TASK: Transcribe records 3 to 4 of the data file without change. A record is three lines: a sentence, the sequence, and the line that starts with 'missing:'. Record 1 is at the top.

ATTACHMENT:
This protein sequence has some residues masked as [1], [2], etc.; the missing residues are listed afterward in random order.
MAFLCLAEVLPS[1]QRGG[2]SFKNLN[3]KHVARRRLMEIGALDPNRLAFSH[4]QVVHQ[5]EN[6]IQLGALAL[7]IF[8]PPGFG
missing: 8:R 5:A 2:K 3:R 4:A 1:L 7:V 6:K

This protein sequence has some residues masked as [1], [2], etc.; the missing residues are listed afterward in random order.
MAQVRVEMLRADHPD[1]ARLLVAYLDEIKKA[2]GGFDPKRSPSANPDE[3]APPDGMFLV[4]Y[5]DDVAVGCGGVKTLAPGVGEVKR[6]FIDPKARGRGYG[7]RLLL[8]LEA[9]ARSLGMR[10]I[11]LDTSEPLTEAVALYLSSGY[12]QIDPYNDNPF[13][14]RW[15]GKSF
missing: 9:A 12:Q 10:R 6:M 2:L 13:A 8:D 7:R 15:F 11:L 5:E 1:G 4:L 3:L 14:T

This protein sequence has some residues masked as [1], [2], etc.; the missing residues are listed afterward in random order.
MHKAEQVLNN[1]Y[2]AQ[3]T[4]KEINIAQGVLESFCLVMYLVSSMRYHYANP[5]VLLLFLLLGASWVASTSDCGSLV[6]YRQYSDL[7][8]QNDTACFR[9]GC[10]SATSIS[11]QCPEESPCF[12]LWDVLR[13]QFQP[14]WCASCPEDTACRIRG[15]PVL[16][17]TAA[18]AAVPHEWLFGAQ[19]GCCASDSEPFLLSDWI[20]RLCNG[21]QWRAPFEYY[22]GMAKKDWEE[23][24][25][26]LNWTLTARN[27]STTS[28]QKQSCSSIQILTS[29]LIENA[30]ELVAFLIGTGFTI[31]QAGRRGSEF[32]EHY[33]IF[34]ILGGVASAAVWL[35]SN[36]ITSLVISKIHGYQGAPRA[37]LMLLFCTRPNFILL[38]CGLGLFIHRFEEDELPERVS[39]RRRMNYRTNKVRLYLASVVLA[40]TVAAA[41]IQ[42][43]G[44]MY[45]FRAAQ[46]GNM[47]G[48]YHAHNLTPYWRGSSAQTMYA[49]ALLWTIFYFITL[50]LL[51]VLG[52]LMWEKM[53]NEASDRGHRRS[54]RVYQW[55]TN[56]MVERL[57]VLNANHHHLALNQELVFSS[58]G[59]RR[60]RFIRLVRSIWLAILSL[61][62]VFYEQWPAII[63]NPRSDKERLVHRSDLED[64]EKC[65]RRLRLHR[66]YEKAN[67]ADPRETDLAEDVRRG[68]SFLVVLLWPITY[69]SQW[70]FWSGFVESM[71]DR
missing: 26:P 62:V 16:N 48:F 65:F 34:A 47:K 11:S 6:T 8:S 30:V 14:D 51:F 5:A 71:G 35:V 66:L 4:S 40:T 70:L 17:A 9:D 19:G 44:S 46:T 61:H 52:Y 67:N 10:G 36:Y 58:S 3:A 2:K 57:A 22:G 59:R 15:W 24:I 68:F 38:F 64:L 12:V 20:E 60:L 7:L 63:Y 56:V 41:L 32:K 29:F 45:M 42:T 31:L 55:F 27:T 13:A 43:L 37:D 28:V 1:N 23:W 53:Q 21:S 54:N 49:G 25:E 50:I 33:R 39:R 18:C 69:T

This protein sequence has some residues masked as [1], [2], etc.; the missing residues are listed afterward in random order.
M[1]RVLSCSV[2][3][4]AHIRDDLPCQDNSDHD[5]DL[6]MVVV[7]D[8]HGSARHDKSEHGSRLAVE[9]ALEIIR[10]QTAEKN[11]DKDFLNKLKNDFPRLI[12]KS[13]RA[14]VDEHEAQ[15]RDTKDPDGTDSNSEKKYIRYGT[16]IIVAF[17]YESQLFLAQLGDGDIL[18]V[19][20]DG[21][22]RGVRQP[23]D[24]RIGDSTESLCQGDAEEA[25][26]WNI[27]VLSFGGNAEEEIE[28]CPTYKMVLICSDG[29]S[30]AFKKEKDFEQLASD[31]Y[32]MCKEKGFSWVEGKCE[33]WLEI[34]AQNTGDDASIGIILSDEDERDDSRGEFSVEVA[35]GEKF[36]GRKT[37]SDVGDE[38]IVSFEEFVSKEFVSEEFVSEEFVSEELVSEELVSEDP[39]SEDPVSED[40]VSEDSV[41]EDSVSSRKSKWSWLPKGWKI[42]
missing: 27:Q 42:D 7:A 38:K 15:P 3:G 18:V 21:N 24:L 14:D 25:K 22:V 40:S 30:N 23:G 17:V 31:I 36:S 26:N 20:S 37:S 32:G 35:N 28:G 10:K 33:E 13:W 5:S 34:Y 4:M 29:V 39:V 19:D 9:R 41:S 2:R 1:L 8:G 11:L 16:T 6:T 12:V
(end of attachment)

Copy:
This protein sequence has some residues masked as [1], [2], etc.; the missing residues are listed afterward in random order.
MHKAEQVLNN[1]Y[2]AQ[3]T[4]KEINIAQGVLESFCLVMYLVSSMRYHYANP[5]VLLLFLLLGASWVASTSDCGSLV[6]YRQYSDL[7][8]QNDTACFR[9]GC[10]SATSIS[11]QCPEESPCF[12]LWDVLR[13]QFQP[14]WCASCPEDTACRIRG[15]PVL[16][17]TAA[18]AAVPHEWLFGAQ[19]GCCASDSEPFLLSDWI[20]RLCNG[21]QWRAPFEYY[22]GMAKKDWEE[23][24][25][26]LNWTLTARN[27]STTS[28]QKQSCSSIQILTS[29]LIENA[30]ELVAFLIGTGFTI[31]QAGRRGSEF[32]EHY[33]IF[34]ILGGVASAAVWL[35]SN[36]ITSLVISKIHGYQGAPRA[37]LMLLFCTRPNFILL[38]CGLGLFIHRFEEDELPERVS[39]RRRMNYRTNKVRLYLASVVLA[40]TVAAA[41]IQ[42][43]G[44]MY[45]FRAAQ[46]GNM[47]G[48]YHAHNLTPYWRGSSAQTMYA[49]ALLWTIFYFITL[50]LL[51]VLG[52]LMWEKM[53]NEASDRGHRRS[54]RVYQW[55]TN[56]MVERL[57]VLNANHHHLALNQELVFSS[58]G[59]RR[60]RFIRLVRSIWLAILSL[61][62]VFYEQWPAII[63]NPRSDKERLVHRSDLED[64]EKC[65]RRLRLHR[66]YEKAN[67]ADPRETDLAEDVRRG[68]SFLVVLLWPITY[69]SQW[70]FWSGFVESM[71]DR
missing: 26:P 62:V 16:N 48:F 65:F 34:A 47:K 11:S 6:T 8:S 30:V 14:D 51:F 5:A 71:G 35:V 66:L 4:S 40:T 70:L 17:A 9:D 19:G 44:S 46:T 61:H 52:Y 67:N 10:G 36:Y 58:S 3:A 2:K 57:A 22:G 59:R 15:W 24:I 68:F 38:F 64:L 12:V 20:E 60:L 7:L 63:Y 56:V 41:L 32:K 29:F 45:M 42:T 31:L 55:F 27:T 13:A 43:L 37:D 28:V 1:N 23:W 53:Q 21:S 54:N 49:G 25:E 50:I 33:R 39:R 18:C 69:T

This protein sequence has some residues masked as [1], [2], etc.; the missing residues are listed afterward in random order.
M[1]RVLSCSV[2][3][4]AHIRDDLPCQDNSDHD[5]DL[6]MVVV[7]D[8]HGSARHDKSEHGSRLAVE[9]ALEIIR[10]QTAEKN[11]DKDFLNKLKNDFPRLI[12]KS[13]RA[14]VDEHEAQ[15]RDTKDPDGTDSNSEKKYIRYGT[16]IIVAF[17]YESQLFLAQLGDGDIL[18]V[19][20]DG[21][22]RGVRQP[23]D[24]RIGDSTESLCQGDAEEA[25][26]WNI[27]VLSFGGNAEEEIE[28]CPTYKMVLICSDG[29]S[30]AFKKEKDFEQLASD[31]Y[32]MCKEKGFSWVEGKCE[33]WLEI[34]AQNTGDDASIGIILSDEDERDDSRGEFSVEVA[35]GEKF[36]GRKT[37]SDVGDE[38]IVSFEEFVSKEFVSEEFVSEEFVSEELVSEELVSEDP[39]SEDPVSED[40]VSEDSV[41]EDSVSSRKSKWSWLPKGWKI[42]
missing: 27:Q 42:D 7:A 38:K 15:P 3:G 18:V 21:N 24:L 14:D 25:K 22:V 40:S 30:N 23:G 17:V 31:I 36:S 26:N 20:S 37:S 32:G 35:N 28:G 10:K 33:E 13:W 5:S 34:Y 4:M 29:V 39:V 19:D 9:R 41:S 2:R 1:L 8:G 11:L 16:T 6:T 12:V